After our talk Mike discovered the “lost” Fuzzy novel (Fuzzies and Other People) in one of the trunks that he’d taken from Piper’s apartment mislabeled in a box as “second pages.” In lieu of payment (Ace Books offered him several thousand dollars — Mike called it “blood money”) for the “lost” Fuzzy book — Mike stuck a deal whereby he would write a biography of Beam based on his first-hand knowledge and Piper’s diaries which ran from 1955 to his death. Ace agreed and he sat down and over the next several years wrote the book Piper. Unfortunately, when he turned the book in Ace reneged and told him they were no longer interested. He was about to destroy it when I called to obtain his permission to quote his letters for the article, “The Last Cavalier: H. Beam Piper,” I was writing for Analog Science Fiction–Fact magazine.
Mike was mad as hell, and I managed to calm him down a bit and told him it would be a crime if he destroyed Beam’s legacy in a fit of pique, since he had the only copy of the diaries. Instead, I suggested that he send me a copy of his Piper biography for safe keeping. You could have knocked me over with a paper clip when three months later it arrived in my P.O. Box! He sent me the original manuscript; I know that because it was backed with several other manuscripts (a lot of old timers did this to save on paper). I am certain that I have the only copy in existence…
I lost contact with Mike in 1992, when he was living in Sausalito with his third or fourth wife. He was a good looking guy, and a great man for the ladies. He moved around a lot, and did the typical writer’s gigs, worked at Sylvania, a local newspaper, etc.
See the attached photos. In person, he had a raspy voice and a violent demeanor, like one of his own anti-hero protagonists! He wasn’t someone you’d mess around with.
His books, like The Violent Lady (Monarch, 1963), were pretty good for the time and the outfits he wrote them for. He really wanted to write historical novels based in Central Pennsylvania, but couldn’t sell them. His agent was Kenneth White, who died in 1964, which is when Mike decided to cut back his writing to hobby status, although he would have never put it that way!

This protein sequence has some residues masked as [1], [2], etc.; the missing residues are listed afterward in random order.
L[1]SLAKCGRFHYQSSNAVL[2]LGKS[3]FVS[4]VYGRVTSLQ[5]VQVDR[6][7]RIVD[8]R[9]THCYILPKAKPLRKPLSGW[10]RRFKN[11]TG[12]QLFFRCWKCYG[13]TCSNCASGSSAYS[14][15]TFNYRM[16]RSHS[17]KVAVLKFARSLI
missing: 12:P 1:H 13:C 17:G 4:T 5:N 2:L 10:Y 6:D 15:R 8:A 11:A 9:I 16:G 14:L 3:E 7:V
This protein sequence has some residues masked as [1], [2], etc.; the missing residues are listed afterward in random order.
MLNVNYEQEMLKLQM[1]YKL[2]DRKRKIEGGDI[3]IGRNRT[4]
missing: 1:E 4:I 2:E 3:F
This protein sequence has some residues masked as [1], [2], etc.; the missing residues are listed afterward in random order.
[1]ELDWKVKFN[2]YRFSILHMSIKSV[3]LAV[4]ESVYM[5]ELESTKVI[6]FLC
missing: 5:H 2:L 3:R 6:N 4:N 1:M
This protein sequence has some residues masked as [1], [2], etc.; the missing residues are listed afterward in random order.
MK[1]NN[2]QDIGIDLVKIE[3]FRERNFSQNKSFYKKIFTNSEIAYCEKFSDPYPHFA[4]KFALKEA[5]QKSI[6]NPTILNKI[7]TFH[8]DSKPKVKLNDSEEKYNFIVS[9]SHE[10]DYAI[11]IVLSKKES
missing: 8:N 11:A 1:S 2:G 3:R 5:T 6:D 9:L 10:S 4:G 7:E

I talked to his son recently and he told me his father was born on May 31, 1936 in Williamsport, PA (where Piper was based in the early 60′s, which is my connection). He was a hunter, civil war re-enactor, horseman, built flintlock rifles, and loved boats and sailing.
Mike was a former newspaper man (the Shamokin newspaper) and in 1973 moved permanently (except for a short time in Woolrich, PA) to Southern California, specifically Alameda, Sausalito and L.A.
Here’s the list of titles his son gave me of Knerr’s works: The Violent Lady, 3 Willing Females, The Sex Lives of the Gods, Heavy Weather, Sasquach, Suicide in Guyana, Brazen Broads, Operation: Lust, and Travis. He isn’t sure if this list is complete, probably not since many were written under pseudonyms and/or were lost in his many moves…
Mike Knerr died in 1999. I don’t have the actual date, just a note from his son that he died at age 64.
This is about the sum total of my knowledge of Mike, except that I liked him even though he was a rough cob – I sure as hell wouldn’t have wanted him as an enemy!
NOTE: A chapter excerpted from The Last Cavalier, John’s biography of H. Beam Piper, has been uploaded to the original Mystery*File website. Entitled “California Dreamin’” and largely in Mike Knerr’s own words, it describes his experiences writing soft-core porn in California before returning to Pennsylvania, and the time he spent with H. Beam Piper in Williamsport before the latter took his own life.